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ISS Expedition 20 - A-B Emblem - With Names

Expedition 20 was the 20th long-duration flight to the International Space Station. The expedition marked the first time a six-member crew inhabited the station. Because each Soyuz-TMA spacecraft could hold only three people, two separate launches were necessary: Soyuz TMA-14 launched on 26 March 2009, and Soyuz TMA-15 followed on 27 May 2009.
Soyuz TMA-15 launched from Baikonur Cosmodrome at 10:34 UTC on 27 May 2009. The vehicle docked with the station on 29 May 2009, officially changing the Soyuz TMA-14 crew from Expedition 19 to Expedition 20.
Gennady Padalka was the first commander of a six-member station crew, and the first commander of two consecutive expeditions (Expedition 19 and 20). Nicole Stott was the final expedition astronaut to be launched on the shuttle.

This version of the A-B Emblem patch features the crew members' names.

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ISS Expedition 20 - A-B Emblem

Expedition 20 was the 20th long-duration flight to the International Space Station. The expedition marked the first time a six-member crew inhabited the station. Because each Soyuz-TMA spacecraft could hold only three people, two separate launches were necessary: Soyuz TMA-14 launched on 26 March 2009, and Soyuz TMA-15 followed on 27 May 2009.
Soyuz TMA-15 launched from Baikonur Cosmodrome at 10:34 UTC on 27 May 2009. The vehicle docked with the station on 29 May 2009, officially changing the Soyuz TMA-14 crew from Expedition 19 to Expedition 20.
Gennady Padalka was the first commander of a six-member station crew, and the first commander of two consecutive expeditions (Expedition 19 and 20). Nicole Stott was the final expedition astronaut to be launched on the shuttle.

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ISS Expedition 19 - A-B Emblem - With names

Expedition 19 was the 19th long-duration flight to the International Space Station. This expedition launched on 26 March 2009, at 11:49 UTC aboard the Soyuz TMA-14 spacecraft. Expedition 19 was the final three crew member expedition, before the crew size increased to six crew members with Expedition 20.
The expedition was commanded by Russian Air Force Colonel Gennady Padalka. On 31 March 2009, Padalka raised an issue concerning shared use of facilities such as exercise equipment and toilet facilities. Padalka claims that initial approval to use exercise equipment owned by the U.S. government was subsequently turned down. Russian and American members of the crew have now been informed to use only their own toilets and not to share rations. The result was a general lowering of morale on the station.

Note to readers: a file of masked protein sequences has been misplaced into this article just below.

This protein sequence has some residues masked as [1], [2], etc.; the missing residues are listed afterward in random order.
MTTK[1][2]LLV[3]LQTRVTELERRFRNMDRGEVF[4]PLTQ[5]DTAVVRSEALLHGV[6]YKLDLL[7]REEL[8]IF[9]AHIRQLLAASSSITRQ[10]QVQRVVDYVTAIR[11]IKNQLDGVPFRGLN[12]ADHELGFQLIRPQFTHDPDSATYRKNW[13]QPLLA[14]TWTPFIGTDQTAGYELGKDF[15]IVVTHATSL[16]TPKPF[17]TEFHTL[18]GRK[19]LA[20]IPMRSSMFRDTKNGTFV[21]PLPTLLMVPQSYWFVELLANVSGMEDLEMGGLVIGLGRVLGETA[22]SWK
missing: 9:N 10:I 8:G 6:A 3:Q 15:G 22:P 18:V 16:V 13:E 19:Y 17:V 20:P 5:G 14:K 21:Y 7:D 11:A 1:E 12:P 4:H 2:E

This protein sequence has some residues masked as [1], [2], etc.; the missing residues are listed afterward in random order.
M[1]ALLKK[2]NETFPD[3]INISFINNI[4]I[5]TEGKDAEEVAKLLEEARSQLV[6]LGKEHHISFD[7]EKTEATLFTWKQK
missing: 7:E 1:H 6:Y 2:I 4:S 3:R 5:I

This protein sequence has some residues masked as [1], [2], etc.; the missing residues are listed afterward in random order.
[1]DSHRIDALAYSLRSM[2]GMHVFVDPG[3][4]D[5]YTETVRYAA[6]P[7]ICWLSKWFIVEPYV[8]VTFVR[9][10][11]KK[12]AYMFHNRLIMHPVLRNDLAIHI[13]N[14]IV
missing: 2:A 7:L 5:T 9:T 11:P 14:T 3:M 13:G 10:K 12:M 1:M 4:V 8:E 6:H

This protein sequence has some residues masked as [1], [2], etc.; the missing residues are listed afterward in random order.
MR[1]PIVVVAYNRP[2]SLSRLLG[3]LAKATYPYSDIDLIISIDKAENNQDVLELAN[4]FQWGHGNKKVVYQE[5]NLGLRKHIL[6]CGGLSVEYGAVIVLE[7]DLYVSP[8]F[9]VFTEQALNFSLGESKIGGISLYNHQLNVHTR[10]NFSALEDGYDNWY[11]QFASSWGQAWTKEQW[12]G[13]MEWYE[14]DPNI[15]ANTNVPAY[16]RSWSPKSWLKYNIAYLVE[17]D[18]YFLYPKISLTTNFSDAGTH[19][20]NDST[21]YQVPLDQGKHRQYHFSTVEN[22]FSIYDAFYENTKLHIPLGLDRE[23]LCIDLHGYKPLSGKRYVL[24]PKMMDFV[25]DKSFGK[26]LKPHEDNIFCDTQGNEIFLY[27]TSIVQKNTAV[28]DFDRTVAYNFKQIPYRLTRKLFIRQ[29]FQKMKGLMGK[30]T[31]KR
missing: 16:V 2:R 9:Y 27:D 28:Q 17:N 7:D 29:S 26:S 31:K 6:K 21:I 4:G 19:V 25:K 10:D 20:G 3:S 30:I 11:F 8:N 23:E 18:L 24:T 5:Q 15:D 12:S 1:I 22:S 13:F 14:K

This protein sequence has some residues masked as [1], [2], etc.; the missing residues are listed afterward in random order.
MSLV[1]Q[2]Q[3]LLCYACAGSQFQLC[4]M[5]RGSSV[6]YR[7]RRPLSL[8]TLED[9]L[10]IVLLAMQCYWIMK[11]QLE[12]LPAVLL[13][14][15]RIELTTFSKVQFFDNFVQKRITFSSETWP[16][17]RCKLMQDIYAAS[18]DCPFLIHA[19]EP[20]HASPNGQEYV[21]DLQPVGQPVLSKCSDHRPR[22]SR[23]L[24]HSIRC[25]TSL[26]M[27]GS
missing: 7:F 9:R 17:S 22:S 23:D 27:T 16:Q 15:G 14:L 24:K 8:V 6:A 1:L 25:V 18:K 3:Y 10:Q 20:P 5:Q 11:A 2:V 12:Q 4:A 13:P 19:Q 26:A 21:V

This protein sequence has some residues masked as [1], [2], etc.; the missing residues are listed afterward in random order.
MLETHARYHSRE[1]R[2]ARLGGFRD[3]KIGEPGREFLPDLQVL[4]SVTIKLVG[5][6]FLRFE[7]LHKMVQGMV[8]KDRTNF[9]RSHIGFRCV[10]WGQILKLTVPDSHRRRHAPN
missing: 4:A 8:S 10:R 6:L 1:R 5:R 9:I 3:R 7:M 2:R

This A-B Emblem version features the crew member's names.

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ISS Expedition 19 - A-B Emblem

Expedition 19 was the 19th long-duration flight to the International Space Station. This expedition launched on 26 March 2009, at 11:49 UTC aboard the Soyuz TMA-14 spacecraft. Expedition 19 was the final three crew member expedition, before the crew size increased to six crew members with Expedition 20.
The expedition was commanded by Russian Air Force Colonel Gennady Padalka. On 31 March 2009, Padalka raised an issue concerning shared use of facilities such as exercise equipment and toilet facilities. Padalka claims that initial approval to use exercise equipment owned by the U.S. government was subsequently turned down. Russian and American members of the crew have now been informed to use only their own toilets and not to share rations. The result was a general lowering of morale on the station.

This is the common A-B Emblem souvenir version.

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STS-133 - 4" - Bama Space Patches

STS-133 (ISS assembly flight ULF5) was the 133rd mission in NASA's Space Shuttle program; during the mission, Space Shuttle Discovery docked with the International Space Station. It was Discovery's 39th and final mission. The mission launched on 24 February 2011, and landed on 9 March 2011. The crew consisted of six American astronauts, all of whom had been on prior spaceflights, headed by Commander Steven Lindsey. The crew joined the long-duration six person crew of Expedition 26, who were already aboard the space station.